“Our favorite players over time were John Mihalic, Buster Boguskie, Les Fleming, Tookie and Charlie Gilbert (along with their father/manager Larry Gilbert) and Carl Sawatski; high on the list was Hal Jeffcoat.” – Bill Dunaway, Huntsville, Alabama

“I remember the night that I believe it was Tookie Gilbert that hit it over the fence almost dead center field. It hit a bus in the street and came back in the park and he only got a triple!” – Richard Ramsey, Winter Haven, Florida

“…George Schmees, Eric Rodin, Buster Boguskie, Hugh Poland, and Larry Munson.” – Larry Neuhoff, San Diego, California

“I remember my parents took me to Sulphur Dell each year in the mid- to late- 50’s and maybe a few times in the early 60’s. The names that come to mind are Tommy Brown at third base, Bobby Durnbuagh at shortstop, Larry Taylor at second base, Haven Schmidt, and of course, the right fielder who roamed the “Dump” and his name was George Schmees. I always enjoyed going to the Dell and listening to Dick Shively and later Larry Munson do the play by play on the radio.” – Teddy Ray, Fayetteville, Tennessee

In those days fans seemed to take a deep personal interest in hometown team heroes. Who was your favorite?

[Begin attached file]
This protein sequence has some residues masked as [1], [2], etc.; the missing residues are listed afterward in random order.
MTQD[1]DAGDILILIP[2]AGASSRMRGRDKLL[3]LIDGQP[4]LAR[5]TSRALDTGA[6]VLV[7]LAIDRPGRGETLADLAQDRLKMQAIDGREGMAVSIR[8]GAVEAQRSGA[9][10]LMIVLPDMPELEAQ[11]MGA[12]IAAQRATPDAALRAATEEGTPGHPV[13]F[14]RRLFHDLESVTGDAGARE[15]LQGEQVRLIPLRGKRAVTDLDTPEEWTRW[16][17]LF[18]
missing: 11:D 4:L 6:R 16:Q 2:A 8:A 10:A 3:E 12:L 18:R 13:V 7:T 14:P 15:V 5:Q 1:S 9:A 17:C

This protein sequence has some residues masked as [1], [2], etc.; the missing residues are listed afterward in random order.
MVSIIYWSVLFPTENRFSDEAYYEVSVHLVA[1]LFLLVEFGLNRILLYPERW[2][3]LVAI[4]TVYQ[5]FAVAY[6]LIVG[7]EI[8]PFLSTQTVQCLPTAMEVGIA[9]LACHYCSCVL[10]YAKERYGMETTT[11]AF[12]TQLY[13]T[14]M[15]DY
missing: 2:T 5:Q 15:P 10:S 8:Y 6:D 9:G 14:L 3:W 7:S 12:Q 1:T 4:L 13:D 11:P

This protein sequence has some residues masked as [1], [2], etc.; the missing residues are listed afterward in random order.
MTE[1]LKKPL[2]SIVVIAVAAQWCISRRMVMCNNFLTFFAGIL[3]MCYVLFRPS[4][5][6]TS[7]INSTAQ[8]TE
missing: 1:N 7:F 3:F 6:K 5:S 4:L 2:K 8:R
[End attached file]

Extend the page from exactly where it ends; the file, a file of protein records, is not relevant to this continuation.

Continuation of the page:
© 2014 by Skip Nipper. All Rights Reserved.

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Managing the Nashville Baseball Club, 1901-1961

JT1960

Jim Turner

Nashville joined seven cities as a member of the Southern Association when it was formed beginning with the 1901 season. Newt Fisher was instrumental in bringing professional baseball back to his hometown as a team organizer, owner, and manager. Fisher led his team to the first two Southern Association championships.

Here is a list of Nashville managers during the league’s existence, from 1901 through 1961:

1901 – 1904   Newt Fisher

1905 – 1906   Mike Finn

1907                  Johnny Dobbs

1908 – 1910   Bill Bernhard

1911 – 1915     Bill Schwartz

1916 – 1920    Roy Ellam

1921                   Hub Perdue

1922                   Larry Doyle

1923 – 1928   Jimmy Hamilton

1928 – 1930   Clarence Rowland

1931 – 1932    Joe Klugman

1933 – 1934    Charles Dressen

1934 – 1937     Lance Richbourg

1935                   Frank Brazill

1935                   Johnny Butler

1938                  Charles Dressen

1939 – 1948    Larry Gilbert

1949                   Rollie Hemsley

1950 – 1951    Don Osborne

1952 – 1954    Hugh Poland

1955                   Joe Schultz

1956                   Ernie White

1957 – 1959    Dick Sisler

1960                   Jim Turner

1961                    Spencer Robbins

Larry Gilbert’s Vols won four regular season championships (1940-1943-1944-1948), Newt Fisher won two (1901-1902), and Bill Bernhard (1908), Roy Ellam (1916), and Rollie Hemlsey (1949) won one each.

© 2013 by Skip Nipper. All Rights Reserved.